Sales of vinyl records took in more money than that of digital music sales, according to sales figures published by the Entertainment Retailers Association.
The once considered revolutionary system, designed to eradicate all forms of tangible plastic disks of music over 20 years ago- is now being outsold by a method of listening that dates back 70 years.
In week 48 of 2016, Vinyls made £2.4m compared to the digital downloads at £2.2m
Streaming is cheaper, faster and often of the same quality as buying music by the track or album.
It gives you more flexibility to listen to an entire song and not be stuck with it in your library if you don’t like it.
We are a generation with a 6-second attention span thanks to services like Vine, and we want what we want, and instantly.
Therefore, when music is paid for individually, it’s got to have something that sets it apart. This is where the vinyl comes in.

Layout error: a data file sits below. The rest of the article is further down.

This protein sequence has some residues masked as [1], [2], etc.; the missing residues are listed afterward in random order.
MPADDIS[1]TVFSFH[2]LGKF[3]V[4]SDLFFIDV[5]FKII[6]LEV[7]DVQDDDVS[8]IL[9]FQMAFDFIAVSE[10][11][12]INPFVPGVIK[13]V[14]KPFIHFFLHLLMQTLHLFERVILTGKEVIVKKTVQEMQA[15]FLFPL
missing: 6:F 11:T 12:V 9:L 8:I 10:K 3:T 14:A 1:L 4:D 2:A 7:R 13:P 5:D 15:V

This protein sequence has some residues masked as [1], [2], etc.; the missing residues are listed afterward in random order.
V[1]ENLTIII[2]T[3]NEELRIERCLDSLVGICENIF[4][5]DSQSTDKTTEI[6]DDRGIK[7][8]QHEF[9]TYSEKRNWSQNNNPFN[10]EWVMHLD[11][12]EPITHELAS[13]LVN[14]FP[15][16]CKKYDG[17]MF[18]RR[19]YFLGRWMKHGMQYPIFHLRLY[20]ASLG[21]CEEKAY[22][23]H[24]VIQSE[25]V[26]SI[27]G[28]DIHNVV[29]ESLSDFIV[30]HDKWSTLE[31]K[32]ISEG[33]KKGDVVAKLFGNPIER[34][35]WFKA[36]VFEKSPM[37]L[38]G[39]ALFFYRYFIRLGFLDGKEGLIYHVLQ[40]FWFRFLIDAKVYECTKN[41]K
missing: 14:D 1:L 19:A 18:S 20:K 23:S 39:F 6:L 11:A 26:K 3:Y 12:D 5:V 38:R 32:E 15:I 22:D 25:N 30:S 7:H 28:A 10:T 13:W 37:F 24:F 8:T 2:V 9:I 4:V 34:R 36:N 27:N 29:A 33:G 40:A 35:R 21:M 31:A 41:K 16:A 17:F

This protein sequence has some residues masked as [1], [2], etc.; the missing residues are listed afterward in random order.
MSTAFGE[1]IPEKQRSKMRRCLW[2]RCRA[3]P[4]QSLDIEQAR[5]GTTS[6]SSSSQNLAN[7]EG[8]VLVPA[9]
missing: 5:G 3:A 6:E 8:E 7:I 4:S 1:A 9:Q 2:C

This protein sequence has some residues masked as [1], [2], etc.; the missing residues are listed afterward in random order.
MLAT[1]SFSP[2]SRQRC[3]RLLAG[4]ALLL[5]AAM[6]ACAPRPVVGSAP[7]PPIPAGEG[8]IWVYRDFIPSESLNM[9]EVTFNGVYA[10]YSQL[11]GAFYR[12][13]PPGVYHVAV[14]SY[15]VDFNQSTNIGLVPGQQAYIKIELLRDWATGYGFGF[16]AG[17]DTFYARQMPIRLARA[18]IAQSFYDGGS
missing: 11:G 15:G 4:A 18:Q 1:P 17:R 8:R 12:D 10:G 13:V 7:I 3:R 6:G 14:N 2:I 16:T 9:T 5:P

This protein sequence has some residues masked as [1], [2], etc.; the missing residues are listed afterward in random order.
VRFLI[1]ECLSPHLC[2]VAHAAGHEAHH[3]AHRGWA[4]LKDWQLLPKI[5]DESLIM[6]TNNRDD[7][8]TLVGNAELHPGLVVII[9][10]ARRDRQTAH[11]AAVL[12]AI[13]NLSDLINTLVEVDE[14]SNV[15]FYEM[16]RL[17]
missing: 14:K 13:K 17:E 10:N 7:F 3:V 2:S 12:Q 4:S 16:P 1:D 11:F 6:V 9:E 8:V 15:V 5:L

Songs, particularly old songs recorded before the age of digital music, carry a level of authenticity when played on vinyl that one simply cannot hear when listening to it through a pair of £300 Bose headphones, plugged into your iPhone 7- devices that people hadn’t even dreamed of existing when the song was made.
There is something incredibly wholesome about listening to Ella Fitzgerald, or early David Bowie the way they were made to be heard, it gives you an experience you just can’t get with a digital download.
There is also the unavoidable fact that vinyl copies of songs and albums are pricey. They typically cost almost twice what you’d pay for the digital copy, and therefore can sell less and still make more.
Maybe in a post-trump elected, post-Brexit, and pre-potentially-apocalyptic world, people just want to buy something that reminds them of a simpler time, where everything felt a little bit more real.